It is 11:28 a.m. on a Friday, and I (Nicole) walk into a second-grade classroom and tap Evan on the shoulder. Evan, who typically dislikes physical activity because he easily fatigues, lights up when he sees me.
“Are we doing a ninja adventure in adapted PE today?” he asks.
He skips and hops with excitement to the gym, where I have set up an obstacle course and placed a ninja adventure story on the floor nearby. Evan grabs the book and lies on the yoga mat, ready to begin. I’ve been working with Evan for months, and his willingness to get started is a major accomplishment.
Personalized Physical Education
For many of my students with disabilities, completing tasks that require movement, strength, or endurance can be difficult and overwhelming. Many have low muscle tone or other mobility-related challenges. I’ve found that the best way to get them to engage in physical activity is to use a set of characters they love—most often from a movie or TV show—and design a book featuring these characters. So far, I’ve created books featuring Super Mario, Marvel, PJ Masks, Toy Story, Lego Ninjago, and Sonic characters.
At the beginning of the year, I play an interview-style game with each student to learn about their preferences and the types of characters and activities that are most motivating for them. This helps me to engage with each student about a topic they love, build rapport, and make our sessions more enjoyable.
Each book I create includes up to 10 physical education tasks (one per page). Each page includes a picture of the character, a brief narrative, and related physical activity. For example, a character might need an escape route, so the page might direct a student to walk across the balance beam four times to help the character escape.
Every page includes a large number to indicate the number of each step the student is on (for example, a “4” to designate the fourth task, so that students understand how much longer they need to work) and a simple Boardmaker picture of the activity (for example, a stick figure on a balance beam). This helps ensure that the most important information on each page is accessible to students of all abilities, whether I read the narrative to them or they do.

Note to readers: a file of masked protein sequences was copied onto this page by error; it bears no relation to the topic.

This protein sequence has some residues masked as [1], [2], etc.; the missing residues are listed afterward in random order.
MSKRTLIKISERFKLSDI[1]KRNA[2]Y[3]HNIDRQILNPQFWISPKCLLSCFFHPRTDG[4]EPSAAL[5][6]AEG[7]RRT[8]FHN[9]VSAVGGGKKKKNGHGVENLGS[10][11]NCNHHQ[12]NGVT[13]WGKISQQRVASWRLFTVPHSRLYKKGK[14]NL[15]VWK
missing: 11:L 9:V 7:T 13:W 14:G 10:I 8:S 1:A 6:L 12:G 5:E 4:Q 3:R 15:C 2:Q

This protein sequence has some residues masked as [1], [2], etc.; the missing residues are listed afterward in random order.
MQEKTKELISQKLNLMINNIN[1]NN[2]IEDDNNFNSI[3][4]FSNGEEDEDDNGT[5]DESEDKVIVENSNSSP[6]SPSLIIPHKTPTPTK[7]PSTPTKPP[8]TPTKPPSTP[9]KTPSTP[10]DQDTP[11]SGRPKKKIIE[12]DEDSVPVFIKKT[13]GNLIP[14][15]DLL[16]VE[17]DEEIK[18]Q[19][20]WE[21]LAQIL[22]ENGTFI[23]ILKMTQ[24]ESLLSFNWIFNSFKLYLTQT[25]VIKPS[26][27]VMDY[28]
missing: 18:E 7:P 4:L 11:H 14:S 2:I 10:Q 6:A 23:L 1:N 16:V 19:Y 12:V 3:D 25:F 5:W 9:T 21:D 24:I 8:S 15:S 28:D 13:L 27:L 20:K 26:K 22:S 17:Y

The tasks I choose for each book are determined by each student’s individualized education program (IEP) goals. For example, a goal might be: “Using a narrow base of support (feet close together), Evan will demonstrate the ability to remain balanced while engaged in dynamic movement exercises in four out of five opportunities.” To improve Evan’s dynamic balance skills, we might start by working on balancing on a line on the floor, then move to a balance beam that is a few inches off the floor, then to a balance beam that is a few feet off the floor.
When Evan demonstrates some control over his balance at each stage, I might introduce skills such as bending over and picking up a beanbag every few steps without falling off the beam or catching a ball that is thrown. These skills can be easily tied into our stories, which helps make the skills feel less repetitive to the students as they are learning and mastering each one.
For each student I see once a week, like Evan, I create a new storybook for each session. While it’s a lot of work, I can easily edit the skills we are working on at the bottom of the page so that I can use the books with other students too. In each session, students are excited to see what the characters are going to do and are active participants in their learning.
Benefits of This Strategy
These books have a positive effect on my students. First, the consistency and predictability of using the stories each week eliminated many of the behavioral issues some of my students exhibit in other classrooms. The books provide a routine that is highly engaging and reduces student frustration. In particular, the predictable structure reduces cognitive load, which is particularly important for my students who have other disabilities that tax their working memories. Students feel safe and supported and behave with increased levels of calm and enthusiasm.
In addition, students make strides in their physical abilities and confidence. The stories provide them with opportunities to practice agency by communicating that their physical efforts are important and even necessary—they are helping to save the day as the hero. As a result, students work harder at physical tasks they otherwise avoid or refuse. Consequently, I can set farther-reaching IEP goals for students’ motor skills and meet their IEP goals more fully. In addition, students gain more confidence in their abilities as they improve. When they join their peers in general physical education classes, I see a difference in their performance and confidence.
As a bonus, I see my students being more open and receptive to creating meaningful relationships with their peers during their general PE class. Despite the research on inclusive education, many disabled students who receive special education services spend most of their academic time outside of the general education classroom, so it’s difficult to make friends with their peers and have appropriate social experiences. When they’re included in the general PE classes, my students find peers with whom they want to connect, and my bond with my students allows me to facilitate my true goal as an adapted PE teacher: making schools inclusive for students with disabilities.
I spend my school year watching my fair share of children’s TV shows, but it pays off when I can chat with my students about the characters they love, watch a student proudly walk a balance beam unassisted, or cheer on a student’s enthusiastic participation in a game of basketball with their peers.